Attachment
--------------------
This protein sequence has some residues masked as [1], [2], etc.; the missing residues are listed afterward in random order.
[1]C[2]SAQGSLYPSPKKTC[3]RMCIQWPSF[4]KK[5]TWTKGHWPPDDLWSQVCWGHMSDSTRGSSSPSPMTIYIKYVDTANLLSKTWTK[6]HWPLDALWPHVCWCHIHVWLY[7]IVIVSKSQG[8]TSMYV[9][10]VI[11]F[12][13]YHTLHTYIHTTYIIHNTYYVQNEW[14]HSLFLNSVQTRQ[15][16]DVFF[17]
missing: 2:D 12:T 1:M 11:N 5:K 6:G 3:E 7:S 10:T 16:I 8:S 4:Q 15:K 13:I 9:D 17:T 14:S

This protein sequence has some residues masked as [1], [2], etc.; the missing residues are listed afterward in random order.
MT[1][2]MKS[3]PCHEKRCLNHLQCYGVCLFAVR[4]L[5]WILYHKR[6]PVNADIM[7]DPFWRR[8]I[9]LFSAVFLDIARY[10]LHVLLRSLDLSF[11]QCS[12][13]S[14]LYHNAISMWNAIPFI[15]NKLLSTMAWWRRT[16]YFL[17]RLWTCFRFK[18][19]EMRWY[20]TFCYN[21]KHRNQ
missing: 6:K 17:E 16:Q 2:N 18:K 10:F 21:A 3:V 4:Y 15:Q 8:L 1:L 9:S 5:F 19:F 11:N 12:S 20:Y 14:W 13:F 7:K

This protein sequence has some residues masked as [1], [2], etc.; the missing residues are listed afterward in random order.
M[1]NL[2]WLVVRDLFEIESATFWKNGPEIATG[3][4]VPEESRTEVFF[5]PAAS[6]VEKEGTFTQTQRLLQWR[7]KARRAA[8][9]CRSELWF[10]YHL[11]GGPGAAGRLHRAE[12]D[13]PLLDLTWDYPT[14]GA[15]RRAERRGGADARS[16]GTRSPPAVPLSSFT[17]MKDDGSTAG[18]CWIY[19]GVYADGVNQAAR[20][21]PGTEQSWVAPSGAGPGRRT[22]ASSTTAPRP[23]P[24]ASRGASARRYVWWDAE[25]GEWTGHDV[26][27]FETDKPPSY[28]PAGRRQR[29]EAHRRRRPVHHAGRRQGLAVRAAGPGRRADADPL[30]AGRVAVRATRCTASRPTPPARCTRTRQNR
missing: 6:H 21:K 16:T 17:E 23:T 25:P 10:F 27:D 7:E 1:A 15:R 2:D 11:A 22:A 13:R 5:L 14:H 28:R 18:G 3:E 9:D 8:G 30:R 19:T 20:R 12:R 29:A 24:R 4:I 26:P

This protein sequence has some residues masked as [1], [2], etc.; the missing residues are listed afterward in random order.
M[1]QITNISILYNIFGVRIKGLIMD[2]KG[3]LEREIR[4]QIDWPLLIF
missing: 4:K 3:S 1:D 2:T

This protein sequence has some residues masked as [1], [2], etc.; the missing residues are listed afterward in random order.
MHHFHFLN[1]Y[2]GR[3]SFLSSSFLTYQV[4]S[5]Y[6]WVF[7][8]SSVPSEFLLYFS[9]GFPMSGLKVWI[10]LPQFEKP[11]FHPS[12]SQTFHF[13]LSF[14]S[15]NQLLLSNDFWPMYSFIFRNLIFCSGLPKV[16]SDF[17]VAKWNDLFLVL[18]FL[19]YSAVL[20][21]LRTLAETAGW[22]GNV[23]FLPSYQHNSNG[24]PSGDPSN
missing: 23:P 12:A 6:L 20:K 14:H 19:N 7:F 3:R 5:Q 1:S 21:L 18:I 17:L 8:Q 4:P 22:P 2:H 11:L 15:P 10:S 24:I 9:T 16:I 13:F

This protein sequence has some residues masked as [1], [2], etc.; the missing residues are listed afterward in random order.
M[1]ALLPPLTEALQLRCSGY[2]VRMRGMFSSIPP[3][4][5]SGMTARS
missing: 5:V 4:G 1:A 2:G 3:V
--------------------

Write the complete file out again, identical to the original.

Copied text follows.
This protein sequence has some residues masked as [1], [2], etc.; the missing residues are listed afterward in random order.
[1]C[2]SAQGSLYPSPKKTC[3]RMCIQWPSF[4]KK[5]TWTKGHWPPDDLWSQVCWGHMSDSTRGSSSPSPMTIYIKYVDTANLLSKTWTK[6]HWPLDALWPHVCWCHIHVWLY[7]IVIVSKSQG[8]TSMYV[9][10]VI[11]F[12][13]YHTLHTYIHTTYIIHNTYYVQNEW[14]HSLFLNSVQTRQ[15][16]DVFF[17]
missing: 2:D 12:T 1:M 11:N 5:K 6:G 3:E 7:S 10:T 16:I 8:S 4:Q 15:K 13:I 9:D 17:T 14:S

This protein sequence has some residues masked as [1], [2], etc.; the missing residues are listed afterward in random order.
MT[1][2]MKS[3]PCHEKRCLNHLQCYGVCLFAVR[4]L[5]WILYHKR[6]PVNADIM[7]DPFWRR[8]I[9]LFSAVFLDIARY[10]LHVLLRSLDLSF[11]QCS[12][13]S[14]LYHNAISMWNAIPFI[15]NKLLSTMAWWRRT[16]YFL[17]RLWTCFRFK[18][19]EMRWY[20]TFCYN[21]KHRNQ
missing: 6:K 17:E 16:Q 2:N 18:K 10:F 21:A 3:V 4:Y 15:Q 8:L 1:L 9:S 5:F 19:F 11:N 12:S 20:Y 14:W 13:F 7:K

This protein sequence has some residues masked as [1], [2], etc.; the missing residues are listed afterward in random order.
M[1]NL[2]WLVVRDLFEIESATFWKNGPEIATG[3][4]VPEESRTEVFF[5]PAAS[6]VEKEGTFTQTQRLLQWR[7]KARRAA[8][9]CRSELWF[10]YHL[11]GGPGAAGRLHRAE[12]D[13]PLLDLTWDYPT[14]GA[15]RRAERRGGADARS[16]GTRSPPAVPLSSFT[17]MKDDGSTAG[18]CWIY[19]GVYADGVNQAAR[20][21]PGTEQSWVAPSGAGPGRRT[22]ASSTTAPRP[23]P[24]ASRGASARRYVWWDAE[25]GEWTGHDV[26][27]FETDKPPSY[28]PAGRRQR[29]EAHRRRRPVHHAGRRQGLAVRAAGPGRRADADPL[30]AGRVAVRATRCTASRPTPPARCTRTRQNR
missing: 6:H 21:K 16:T 17:E 23:T 25:P 10:F 27:D 7:E 1:A 15:R 2:D 11:A 22:A 13:R 5:L 14:H 28:R 18:G 3:E 9:D 8:G 30:R 19:T 20:R 12:R 29:A 24:R 4:I 26:P

This protein sequence has some residues masked as [1], [2], etc.; the missing residues are listed afterward in random order.
M[1]QITNISILYNIFGVRIKGLIMD[2]KG[3]LEREIR[4]QIDWPLLIF
missing: 4:K 3:S 1:D 2:T

This protein sequence has some residues masked as [1], [2], etc.; the missing residues are listed afterward in random order.
MHHFHFLN[1]Y[2]GR[3]SFLSSSFLTYQV[4]S[5]Y[6]WVF[7][8]SSVPSEFLLYFS[9]GFPMSGLKVWI[10]LPQFEKP[11]FHPS[12]SQTFHF[13]LSF[14]S[15]NQLLLSNDFWPMYSFIFRNLIFCSGLPKV[16]SDF[17]VAKWNDLFLVL[18]FL[19]YSAVL[20][21]LRTLAETAGW[22]GNV[23]FLPSYQHNSNG[24]PSGDPSN
missing: 23:P 12:A 6:L 20:K 14:H 19:N 7:F 3:R 5:Q 1:S 21:L 18:I 17:L 8:Q 4:P 22:P 2:H 11:L 15:P 10:S 24:I 9:T 16:I 13:F

This protein sequence has some residues masked as [1], [2], etc.; the missing residues are listed afterward in random order.
M[1]ALLPPLTEALQLRCSGY[2]VRMRGMFSSIPP[3][4][5]SGMTARS
missing: 5:V 4:G 1:A 2:G 3:V